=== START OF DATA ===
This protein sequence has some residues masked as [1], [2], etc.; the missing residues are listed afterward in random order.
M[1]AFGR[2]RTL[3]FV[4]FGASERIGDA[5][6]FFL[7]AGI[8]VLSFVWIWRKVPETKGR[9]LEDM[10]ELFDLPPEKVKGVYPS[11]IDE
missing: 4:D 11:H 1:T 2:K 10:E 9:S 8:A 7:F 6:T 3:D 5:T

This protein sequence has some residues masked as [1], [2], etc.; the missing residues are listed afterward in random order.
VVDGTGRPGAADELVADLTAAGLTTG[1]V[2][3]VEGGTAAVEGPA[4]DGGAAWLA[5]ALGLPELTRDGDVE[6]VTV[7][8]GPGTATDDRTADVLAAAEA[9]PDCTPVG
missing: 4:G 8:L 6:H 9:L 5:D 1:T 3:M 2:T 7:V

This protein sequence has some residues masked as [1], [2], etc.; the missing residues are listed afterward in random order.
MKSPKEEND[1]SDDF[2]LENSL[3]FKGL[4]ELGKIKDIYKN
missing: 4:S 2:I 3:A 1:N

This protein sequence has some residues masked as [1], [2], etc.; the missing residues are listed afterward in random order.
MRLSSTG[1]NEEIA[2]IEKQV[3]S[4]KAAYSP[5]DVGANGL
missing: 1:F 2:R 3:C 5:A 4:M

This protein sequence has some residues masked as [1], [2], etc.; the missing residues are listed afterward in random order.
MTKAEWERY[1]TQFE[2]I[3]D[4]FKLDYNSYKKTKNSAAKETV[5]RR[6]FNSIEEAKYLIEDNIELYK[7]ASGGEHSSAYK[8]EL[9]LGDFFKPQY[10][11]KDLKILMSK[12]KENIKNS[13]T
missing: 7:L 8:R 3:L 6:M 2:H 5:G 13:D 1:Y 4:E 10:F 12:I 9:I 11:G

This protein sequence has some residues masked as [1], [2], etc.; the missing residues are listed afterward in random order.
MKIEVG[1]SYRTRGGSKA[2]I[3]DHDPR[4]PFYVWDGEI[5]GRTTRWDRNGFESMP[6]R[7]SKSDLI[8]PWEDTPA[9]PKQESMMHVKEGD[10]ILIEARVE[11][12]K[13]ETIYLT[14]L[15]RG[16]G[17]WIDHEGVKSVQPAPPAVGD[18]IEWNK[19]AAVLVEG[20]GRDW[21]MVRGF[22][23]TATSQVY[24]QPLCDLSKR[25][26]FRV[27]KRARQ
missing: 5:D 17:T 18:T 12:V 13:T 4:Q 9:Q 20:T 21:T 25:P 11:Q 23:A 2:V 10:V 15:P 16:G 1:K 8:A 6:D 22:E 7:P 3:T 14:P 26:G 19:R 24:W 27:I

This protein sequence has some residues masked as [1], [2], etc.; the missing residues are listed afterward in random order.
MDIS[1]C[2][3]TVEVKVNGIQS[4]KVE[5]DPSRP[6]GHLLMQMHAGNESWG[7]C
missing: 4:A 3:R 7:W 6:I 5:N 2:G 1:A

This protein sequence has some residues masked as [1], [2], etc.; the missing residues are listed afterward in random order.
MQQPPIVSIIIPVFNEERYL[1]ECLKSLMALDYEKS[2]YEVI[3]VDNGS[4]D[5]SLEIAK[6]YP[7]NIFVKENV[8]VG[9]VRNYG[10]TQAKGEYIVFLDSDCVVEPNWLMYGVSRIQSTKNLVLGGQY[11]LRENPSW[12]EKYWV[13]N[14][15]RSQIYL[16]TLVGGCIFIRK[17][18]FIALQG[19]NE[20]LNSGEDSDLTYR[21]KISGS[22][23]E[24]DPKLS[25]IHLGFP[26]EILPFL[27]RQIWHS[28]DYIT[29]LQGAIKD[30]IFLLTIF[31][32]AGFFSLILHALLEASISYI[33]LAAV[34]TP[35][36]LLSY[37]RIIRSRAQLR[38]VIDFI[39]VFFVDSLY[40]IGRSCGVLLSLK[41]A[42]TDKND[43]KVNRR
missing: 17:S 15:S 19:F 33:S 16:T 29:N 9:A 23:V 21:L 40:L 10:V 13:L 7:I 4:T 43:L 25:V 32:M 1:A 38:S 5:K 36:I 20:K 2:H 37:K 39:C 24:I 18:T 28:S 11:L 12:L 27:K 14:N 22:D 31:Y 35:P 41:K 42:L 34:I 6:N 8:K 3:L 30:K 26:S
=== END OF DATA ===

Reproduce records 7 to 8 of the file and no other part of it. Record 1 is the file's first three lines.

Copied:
This protein sequence has some residues masked as [1], [2], etc.; the missing residues are listed afterward in random order.
MDIS[1]C[2][3]TVEVKVNGIQS[4]KVE[5]DPSRP[6]GHLLMQMHAGNESWG[7]C
missing: 4:A 3:R 7:W 6:I 5:N 2:G 1:A

This protein sequence has some residues masked as [1], [2], etc.; the missing residues are listed afterward in random order.
MQQPPIVSIIIPVFNEERYL[1]ECLKSLMALDYEKS[2]YEVI[3]VDNGS[4]D[5]SLEIAK[6]YP[7]NIFVKENV[8]VG[9]VRNYG[10]TQAKGEYIVFLDSDCVVEPNWLMYGVSRIQSTKNLVLGGQY[11]LRENPSW[12]EKYWV[13]N[14][15]RSQIYL[16]TLVGGCIFIRK[17][18]FIALQG[19]NE[20]LNSGEDSDLTYR[21]KISGS[22][23]E[24]DPKLS[25]IHLGFP[26]EILPFL[27]RQIWHS[28]DYIT[29]LQGAIKD[30]IFLLTIF[31][32]AGFFSLILHALLEASISYI[33]LAAV[34]TP[35][36]LLSY[37]RIIRSRAQLR[38]VIDFI[39]VFFVDSLY[40]IGRSCGVLLSLK[41]A[42]TDKND[43]KVNRR
missing: 17:S 15:S 19:F 33:S 16:T 29:N 9:A 23:V 21:L 40:L 10:V 13:L 7:I 4:T 43:L 25:V 32:M 1:A 38:S 5:K 36:I 20:K 2:H 37:K 39:C 24:I 18:T 28:S 11:L 12:L 27:K 14:N 22:D 31:Y 35:P 41:K 42:L 34:I 6:N 8:K 3:L 30:K 26:S